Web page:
Best practices are failing. No matter how good you are at sticking to them, they can no longer guarantee your safety against the simplest threats we saw last quarter. Malicious advertisements are in the sites you frequent, data-leaking apps come preinstalled in your gadgets, and data-encrypting malware run silently in your office networks. Even the macro threats that were supposedly long gone are now back in the wild. Today’s threats leave zero room for error.
For instance, we saw a surge in malvertisements—pesky online ads users normally consider more annoying than dangerous. But at the start of the year, we found that bad guys have found various ways to abuse these advertising platforms to deploy malware. These malicious advertisements, displayed on legitimate websites, exposed users to zero-day exploits. Regardless if these users followed good security practices like visiting only trusted sites and patching their software, since the malvertisements were displayed in reliable sites and used zero-days, they would’ve still been infected.
Figure 1. Malvertisements redirected victims to sites that automatically infected their computers with various kinds of malware such as BEDEP and ROZENA.
In the same vein, critical security issues were found in Superfish, an ad-related browser add-on pre-installed in consumer-grade Lenovo laptops. Considering that this add-on was pre-installed—making it invasive by default—Superfish also had the capability to alter search results based on users’ browsing histories. What made Superfish more alarming, however, was that it was not securely designed. This created opportunities for bad guys to launch man-in-the-middle attacks.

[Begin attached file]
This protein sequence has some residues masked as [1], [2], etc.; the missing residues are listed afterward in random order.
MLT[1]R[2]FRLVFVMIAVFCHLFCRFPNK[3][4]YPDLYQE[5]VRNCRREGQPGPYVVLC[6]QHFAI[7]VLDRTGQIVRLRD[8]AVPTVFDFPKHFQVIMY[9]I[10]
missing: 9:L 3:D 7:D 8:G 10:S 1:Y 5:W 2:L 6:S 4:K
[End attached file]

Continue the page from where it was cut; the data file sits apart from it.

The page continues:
The uptick in macro malware last quarter, on the other hand, proved that we can’t let old threats slip out of our minds just yet. The number of macro malware in Microsoft® Word files more than doubled since the last quarter of 2014. This showed a clear trend in cybercriminals’ weapons of choice.
Figure 2. The number of macro malware infections has been constantly increasing since the first quarter of 2014. This could be attributed to the release of new variants and the rise in number of spam carrying malicious-macro-laden attachments.
Targeted Attacks and Breaches Ramp Up Tools and Targets
Operation Pawn Storm, an ongoing economic and political cyber-espionage operation exploited vulnerable iOS™ devices to infiltrate target networks. The use of mobile malware isn’t new, but Pawn Storm was the first to target iOS devices.
Both the retail and healthcare industry were hit hard with data breaches last quarter. PoS malware attacks remained prominent threats to retailers, while health care service providers such as Premera Blue Cross and Anthem, experienced data breaches that exposed nearly a hundred million customer and employee records combined.
Is Security Fated to Rely on Luck?
When thinking about security, there are always loopholes to consider, especially if the threats aren’t within your control. Threat communications manager Christopher Budd reiterates this in the case of malvertisements: “More than any other threat, malvertisements can hurt people even when they’re doing all the right things. Malvertisements can affect people who don’t click links, have fully updated security solutions, and only go to trusted sites. In short, there’s no amount of caution that can protect you from malvertisements, just luck.”
The best defense, in light of all this, is to equip yourself with the right threat intelligence and keep adjusting the way you implement security. Traditional best practices may no longer work, but if they continue to evolve with today’s threats, you may still have a fighting chance.
Read our 1Q 2015 Security Roundup here.